Selective Fiber Degeneration in the peripheral nerve of a patient with severe Complex Regional Pain Syndrome

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Aims: Complex regional pain syndrome (CRPS) is characterized by chronic debilitating pain disproportional to the inciting event and accompanied by motor, sensory and autonomic disturbances. The pathophysiology of CRPS remains elusive. An exceptional case of severe CRPS leading to forearm amputation provided the opportunity to examine nerve histopathological features of the peripheral nerves. Methods: A 35-year-old female developed CRPS secondary to low voltage electrical injury. The CRPS was refractory to medical therapy and led to functional loss of the forelimb, repeated cutaneous wound infections leading to hospitalization. Specifically, the patient had exhausted a targeted conservative pain management programme prior to forearm amputation. Radial, median and ulnar nerve specimens were obtained from the amputated limb and analysed by light and transmission electron microscopy. Results: All samples showed features of selective myelinated nerve fiber degeneration (47-58% of fibers) on electron microscopy. Degenerating myelinated fibers were significantly larger than healthy fibers (p<0.05), and corresponded to the larger Aα fibers (motor/proprioception) whilst smaller Aδ (pain/temperature) fibers were spared. Groups of small unmyelinated C fibres (Remak bundles) also showed evidence of degeneration in all samples. Conclusions: We are the first to show large fiber degeneration in CRPS using TEM. Degeneration of Aα fibers may lead to an imbalance in nerve signalling, inappropriately triggering the smaller healthy Aδ fibers, which transmit pain and temperature. These findings suggest peripheral nerve degeneration may play a key role in CRPS. Improved knowledge of pathogenesis will help develop more targeted treatments.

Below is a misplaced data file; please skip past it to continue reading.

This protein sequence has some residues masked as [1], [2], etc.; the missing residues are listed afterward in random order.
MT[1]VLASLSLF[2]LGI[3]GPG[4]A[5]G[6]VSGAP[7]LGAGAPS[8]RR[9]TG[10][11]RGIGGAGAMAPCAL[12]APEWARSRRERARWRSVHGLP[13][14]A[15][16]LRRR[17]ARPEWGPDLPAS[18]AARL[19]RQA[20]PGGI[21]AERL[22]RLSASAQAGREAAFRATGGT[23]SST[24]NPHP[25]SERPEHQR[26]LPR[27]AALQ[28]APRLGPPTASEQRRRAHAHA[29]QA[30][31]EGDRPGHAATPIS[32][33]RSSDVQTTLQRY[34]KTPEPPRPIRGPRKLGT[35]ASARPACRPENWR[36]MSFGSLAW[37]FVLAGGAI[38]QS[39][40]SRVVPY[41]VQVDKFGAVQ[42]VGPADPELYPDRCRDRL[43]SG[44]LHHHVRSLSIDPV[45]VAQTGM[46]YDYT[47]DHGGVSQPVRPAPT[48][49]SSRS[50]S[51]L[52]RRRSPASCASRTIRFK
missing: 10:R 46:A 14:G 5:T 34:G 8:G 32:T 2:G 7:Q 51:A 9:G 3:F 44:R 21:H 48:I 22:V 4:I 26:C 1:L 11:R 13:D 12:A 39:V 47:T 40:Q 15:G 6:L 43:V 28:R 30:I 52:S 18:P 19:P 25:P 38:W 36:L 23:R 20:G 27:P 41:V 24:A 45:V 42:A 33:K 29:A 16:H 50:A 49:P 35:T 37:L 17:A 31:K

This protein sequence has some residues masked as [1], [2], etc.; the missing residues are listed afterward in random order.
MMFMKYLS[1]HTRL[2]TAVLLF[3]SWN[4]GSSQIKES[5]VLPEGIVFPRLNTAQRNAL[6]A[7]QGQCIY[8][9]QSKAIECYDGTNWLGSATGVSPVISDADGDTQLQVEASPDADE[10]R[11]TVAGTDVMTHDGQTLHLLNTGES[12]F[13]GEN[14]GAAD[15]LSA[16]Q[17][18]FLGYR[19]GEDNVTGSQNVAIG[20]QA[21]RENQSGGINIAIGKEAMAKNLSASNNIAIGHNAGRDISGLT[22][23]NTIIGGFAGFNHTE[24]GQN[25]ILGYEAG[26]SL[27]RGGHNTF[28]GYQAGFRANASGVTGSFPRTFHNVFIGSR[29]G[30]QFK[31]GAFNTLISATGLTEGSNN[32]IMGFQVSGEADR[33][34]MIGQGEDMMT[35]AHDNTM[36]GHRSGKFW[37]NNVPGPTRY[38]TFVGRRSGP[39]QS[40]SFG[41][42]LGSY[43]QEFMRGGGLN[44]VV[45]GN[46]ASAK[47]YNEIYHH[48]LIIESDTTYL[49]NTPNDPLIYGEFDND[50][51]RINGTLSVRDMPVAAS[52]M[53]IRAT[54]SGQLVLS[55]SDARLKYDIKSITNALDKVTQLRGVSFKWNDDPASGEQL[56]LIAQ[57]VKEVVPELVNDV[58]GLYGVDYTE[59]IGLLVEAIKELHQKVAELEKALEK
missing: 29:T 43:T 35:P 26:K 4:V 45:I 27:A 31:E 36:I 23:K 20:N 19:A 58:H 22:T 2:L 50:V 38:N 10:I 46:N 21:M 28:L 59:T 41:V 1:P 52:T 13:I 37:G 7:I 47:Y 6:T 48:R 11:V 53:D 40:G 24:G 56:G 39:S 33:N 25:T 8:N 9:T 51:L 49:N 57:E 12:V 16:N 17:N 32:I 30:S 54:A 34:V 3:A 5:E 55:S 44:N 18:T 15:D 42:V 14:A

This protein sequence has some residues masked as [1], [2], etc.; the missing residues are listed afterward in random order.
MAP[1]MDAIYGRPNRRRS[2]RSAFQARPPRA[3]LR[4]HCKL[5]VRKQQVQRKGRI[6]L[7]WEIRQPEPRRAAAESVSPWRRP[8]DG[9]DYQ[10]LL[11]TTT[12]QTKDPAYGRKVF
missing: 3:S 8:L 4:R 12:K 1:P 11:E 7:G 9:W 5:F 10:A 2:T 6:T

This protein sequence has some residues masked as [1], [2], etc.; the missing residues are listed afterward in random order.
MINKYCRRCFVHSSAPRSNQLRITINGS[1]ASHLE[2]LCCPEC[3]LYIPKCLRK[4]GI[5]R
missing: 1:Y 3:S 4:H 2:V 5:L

Bibliographical metadata

Original languageEnglish
JournalFrontiers in Neuroscience
Early online date4 Apr 2018
Publication statusPublished - 2018

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